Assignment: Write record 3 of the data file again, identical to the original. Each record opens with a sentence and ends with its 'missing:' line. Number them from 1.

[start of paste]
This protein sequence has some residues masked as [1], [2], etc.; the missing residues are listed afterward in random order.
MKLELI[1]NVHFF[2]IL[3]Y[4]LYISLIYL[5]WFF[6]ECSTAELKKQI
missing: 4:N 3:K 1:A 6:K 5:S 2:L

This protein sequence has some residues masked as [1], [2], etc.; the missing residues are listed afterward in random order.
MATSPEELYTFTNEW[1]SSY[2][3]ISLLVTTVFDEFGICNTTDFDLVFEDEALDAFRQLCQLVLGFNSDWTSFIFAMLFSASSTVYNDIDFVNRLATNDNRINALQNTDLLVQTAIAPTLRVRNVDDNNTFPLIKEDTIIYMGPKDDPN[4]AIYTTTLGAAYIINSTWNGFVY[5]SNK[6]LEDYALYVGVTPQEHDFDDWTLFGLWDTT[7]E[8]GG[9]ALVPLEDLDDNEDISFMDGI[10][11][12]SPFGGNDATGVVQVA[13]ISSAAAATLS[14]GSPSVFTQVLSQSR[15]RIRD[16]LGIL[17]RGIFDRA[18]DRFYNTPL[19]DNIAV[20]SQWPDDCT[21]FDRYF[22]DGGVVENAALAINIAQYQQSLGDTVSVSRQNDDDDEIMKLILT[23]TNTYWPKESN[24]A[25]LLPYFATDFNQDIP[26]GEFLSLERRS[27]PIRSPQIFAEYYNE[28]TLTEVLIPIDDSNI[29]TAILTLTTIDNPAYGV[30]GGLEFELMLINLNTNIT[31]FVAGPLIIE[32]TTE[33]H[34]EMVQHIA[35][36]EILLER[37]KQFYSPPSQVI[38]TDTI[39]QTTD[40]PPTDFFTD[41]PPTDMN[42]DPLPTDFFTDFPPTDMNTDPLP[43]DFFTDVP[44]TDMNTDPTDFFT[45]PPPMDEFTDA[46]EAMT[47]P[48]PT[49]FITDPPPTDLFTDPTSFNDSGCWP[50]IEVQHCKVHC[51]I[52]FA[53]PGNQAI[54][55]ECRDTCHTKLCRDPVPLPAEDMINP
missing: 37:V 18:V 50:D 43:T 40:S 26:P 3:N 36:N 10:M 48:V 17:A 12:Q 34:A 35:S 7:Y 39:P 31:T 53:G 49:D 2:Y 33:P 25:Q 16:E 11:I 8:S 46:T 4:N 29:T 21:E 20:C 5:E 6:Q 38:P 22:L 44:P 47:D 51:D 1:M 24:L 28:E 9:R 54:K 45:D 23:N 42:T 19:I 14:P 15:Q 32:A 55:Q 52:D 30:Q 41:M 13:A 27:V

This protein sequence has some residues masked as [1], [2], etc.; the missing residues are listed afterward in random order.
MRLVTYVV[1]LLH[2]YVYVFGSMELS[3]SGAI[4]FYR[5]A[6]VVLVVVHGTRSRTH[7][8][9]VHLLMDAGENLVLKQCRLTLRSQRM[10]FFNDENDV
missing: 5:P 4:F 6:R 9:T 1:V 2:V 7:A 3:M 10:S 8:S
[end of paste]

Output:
This protein sequence has some residues masked as [1], [2], etc.; the missing residues are listed afterward in random order.
MRLVTYVV[1]LLH[2]YVYVFGSMELS[3]SGAI[4]FYR[5]A[6]VVLVVVHGTRSRTH[7][8][9]VHLLMDAGENLVLKQCRLTLRSQRM[10]FFNDENDV
missing: 5:P 4:F 6:R 9:T 1:V 2:V 7:A 3:M 10:S 8:S